As you can see the path goes through a copse of trees, and in the distance is the Mountains Plantation. As I came out of the trees into the next field there was another Brown Hare at the side of the field on my right.
While to my left two more sprinted away up the hill and out of sight.
The clouds were now starting to break up, and there was some evening sunshine to enjoy. Away to the left just beyond the path that leads up to the Estate and House the greens in the many different trees, shrubs and crops looked quite splendid.
All though despite the idyllic scene it was not all calm and quiet, a Chinook helicopter was flying low over the area beyond the A32, not something unusual as they head away towards Frensham Common for exercises, but this one continued to fly around in almost circles as if looking for something, the noise and vibration being quite intense.
On reaching the car I decided to scan the area once more, checking the distant trees and across the field. The Chinook was still around and every so often cars would pass me at speed. But in between these periods of intense noise as it quietened down I could hear a bird song that stood out from the rest. I took the time to keep listening between the bouts of traffic, and after a few more bursts realised that it was the song of a Tree Pipit, but where was it, and how far away.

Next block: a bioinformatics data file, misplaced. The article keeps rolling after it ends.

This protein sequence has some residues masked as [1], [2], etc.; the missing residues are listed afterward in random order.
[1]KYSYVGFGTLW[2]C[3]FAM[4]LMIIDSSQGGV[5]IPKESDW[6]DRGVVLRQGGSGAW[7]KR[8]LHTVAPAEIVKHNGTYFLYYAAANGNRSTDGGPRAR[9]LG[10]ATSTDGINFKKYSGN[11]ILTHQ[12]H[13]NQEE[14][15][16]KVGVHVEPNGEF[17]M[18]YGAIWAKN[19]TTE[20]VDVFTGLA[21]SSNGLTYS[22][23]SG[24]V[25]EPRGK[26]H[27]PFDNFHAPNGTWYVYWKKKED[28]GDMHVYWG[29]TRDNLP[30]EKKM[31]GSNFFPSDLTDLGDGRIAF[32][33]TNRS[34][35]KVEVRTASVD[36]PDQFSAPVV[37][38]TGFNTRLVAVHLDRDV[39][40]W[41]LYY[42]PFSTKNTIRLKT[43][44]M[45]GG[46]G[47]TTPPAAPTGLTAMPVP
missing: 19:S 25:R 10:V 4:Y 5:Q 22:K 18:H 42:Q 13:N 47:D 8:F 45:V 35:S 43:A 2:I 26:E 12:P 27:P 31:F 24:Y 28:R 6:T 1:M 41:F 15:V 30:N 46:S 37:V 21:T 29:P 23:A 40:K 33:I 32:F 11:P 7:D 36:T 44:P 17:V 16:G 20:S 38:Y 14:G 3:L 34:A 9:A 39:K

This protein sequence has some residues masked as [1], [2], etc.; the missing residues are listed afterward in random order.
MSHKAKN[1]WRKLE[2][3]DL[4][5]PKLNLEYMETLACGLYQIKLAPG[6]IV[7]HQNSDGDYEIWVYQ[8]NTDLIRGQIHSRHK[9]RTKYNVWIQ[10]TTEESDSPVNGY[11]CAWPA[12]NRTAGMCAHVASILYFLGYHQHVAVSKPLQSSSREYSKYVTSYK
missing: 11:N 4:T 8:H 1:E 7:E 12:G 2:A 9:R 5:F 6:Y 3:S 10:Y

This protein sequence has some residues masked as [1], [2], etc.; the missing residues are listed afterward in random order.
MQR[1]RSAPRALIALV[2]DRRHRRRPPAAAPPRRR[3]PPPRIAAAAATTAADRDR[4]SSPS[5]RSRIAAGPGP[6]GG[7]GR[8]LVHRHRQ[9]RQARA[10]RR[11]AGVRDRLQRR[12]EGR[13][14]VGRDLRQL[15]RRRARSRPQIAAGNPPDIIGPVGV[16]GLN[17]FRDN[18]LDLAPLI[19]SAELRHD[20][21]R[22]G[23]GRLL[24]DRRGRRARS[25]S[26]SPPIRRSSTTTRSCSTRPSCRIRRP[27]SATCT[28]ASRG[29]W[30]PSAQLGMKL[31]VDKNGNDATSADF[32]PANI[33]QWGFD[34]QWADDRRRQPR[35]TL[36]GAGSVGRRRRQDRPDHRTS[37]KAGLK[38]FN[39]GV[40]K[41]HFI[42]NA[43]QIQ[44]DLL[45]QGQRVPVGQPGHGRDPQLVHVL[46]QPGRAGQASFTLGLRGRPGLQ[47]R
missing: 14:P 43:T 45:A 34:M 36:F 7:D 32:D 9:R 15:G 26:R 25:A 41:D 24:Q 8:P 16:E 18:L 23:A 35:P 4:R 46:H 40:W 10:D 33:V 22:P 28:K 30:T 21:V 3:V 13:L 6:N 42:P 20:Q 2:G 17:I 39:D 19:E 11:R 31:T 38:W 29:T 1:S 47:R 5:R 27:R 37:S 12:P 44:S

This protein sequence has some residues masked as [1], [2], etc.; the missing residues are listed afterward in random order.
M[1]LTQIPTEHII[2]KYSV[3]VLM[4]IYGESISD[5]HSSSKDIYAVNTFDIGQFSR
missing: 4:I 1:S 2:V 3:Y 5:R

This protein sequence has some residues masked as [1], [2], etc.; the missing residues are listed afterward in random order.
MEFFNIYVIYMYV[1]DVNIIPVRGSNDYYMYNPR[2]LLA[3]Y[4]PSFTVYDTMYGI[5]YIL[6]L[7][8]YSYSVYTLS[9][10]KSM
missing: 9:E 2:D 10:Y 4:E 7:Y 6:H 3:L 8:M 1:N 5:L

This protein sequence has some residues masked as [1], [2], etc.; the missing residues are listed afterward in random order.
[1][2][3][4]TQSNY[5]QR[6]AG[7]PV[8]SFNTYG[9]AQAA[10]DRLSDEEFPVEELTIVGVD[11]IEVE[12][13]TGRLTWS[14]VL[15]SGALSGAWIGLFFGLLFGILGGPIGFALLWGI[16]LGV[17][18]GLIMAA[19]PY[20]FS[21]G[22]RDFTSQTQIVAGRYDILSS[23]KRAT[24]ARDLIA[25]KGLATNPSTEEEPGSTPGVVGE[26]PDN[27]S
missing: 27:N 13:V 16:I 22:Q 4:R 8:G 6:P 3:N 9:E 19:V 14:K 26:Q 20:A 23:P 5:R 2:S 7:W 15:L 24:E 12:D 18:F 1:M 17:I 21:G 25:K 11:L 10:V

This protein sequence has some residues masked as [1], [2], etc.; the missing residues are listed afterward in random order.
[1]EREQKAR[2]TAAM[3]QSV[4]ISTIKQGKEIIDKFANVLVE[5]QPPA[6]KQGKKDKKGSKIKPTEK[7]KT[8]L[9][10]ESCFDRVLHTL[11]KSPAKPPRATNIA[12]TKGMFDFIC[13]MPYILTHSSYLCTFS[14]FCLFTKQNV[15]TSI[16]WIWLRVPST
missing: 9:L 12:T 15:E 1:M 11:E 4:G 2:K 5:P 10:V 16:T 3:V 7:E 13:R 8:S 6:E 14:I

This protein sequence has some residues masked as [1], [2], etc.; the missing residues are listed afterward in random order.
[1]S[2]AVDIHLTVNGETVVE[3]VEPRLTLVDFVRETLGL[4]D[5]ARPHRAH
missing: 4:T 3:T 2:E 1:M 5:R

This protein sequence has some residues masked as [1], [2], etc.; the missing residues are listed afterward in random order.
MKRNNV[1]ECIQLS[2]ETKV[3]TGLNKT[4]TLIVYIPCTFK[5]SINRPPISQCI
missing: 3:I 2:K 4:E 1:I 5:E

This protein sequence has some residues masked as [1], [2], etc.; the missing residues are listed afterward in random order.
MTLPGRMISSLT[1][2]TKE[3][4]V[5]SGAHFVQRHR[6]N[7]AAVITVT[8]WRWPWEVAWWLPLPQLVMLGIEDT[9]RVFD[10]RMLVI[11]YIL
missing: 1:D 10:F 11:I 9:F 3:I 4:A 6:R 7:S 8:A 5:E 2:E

I have seen Tree Pipit on the patch once before, it was in July 2014, and in the same place, but that was a fleeting glimpse after hearing the song once again. I wanted to get a better look, and hopefully some photographs. It seemed as if the song was coming from above me, there is a Pine tree and Oak by the cattle grid, the Pine tree though seemed the best bet. Then a bird flew into the hawthorn bush in front of me, and there it was.
It had something on its beak, but I think this was just a result of feeding, I did not think there were young to feed close by. It stayed in the middle of the bush singing quietly, and looking around.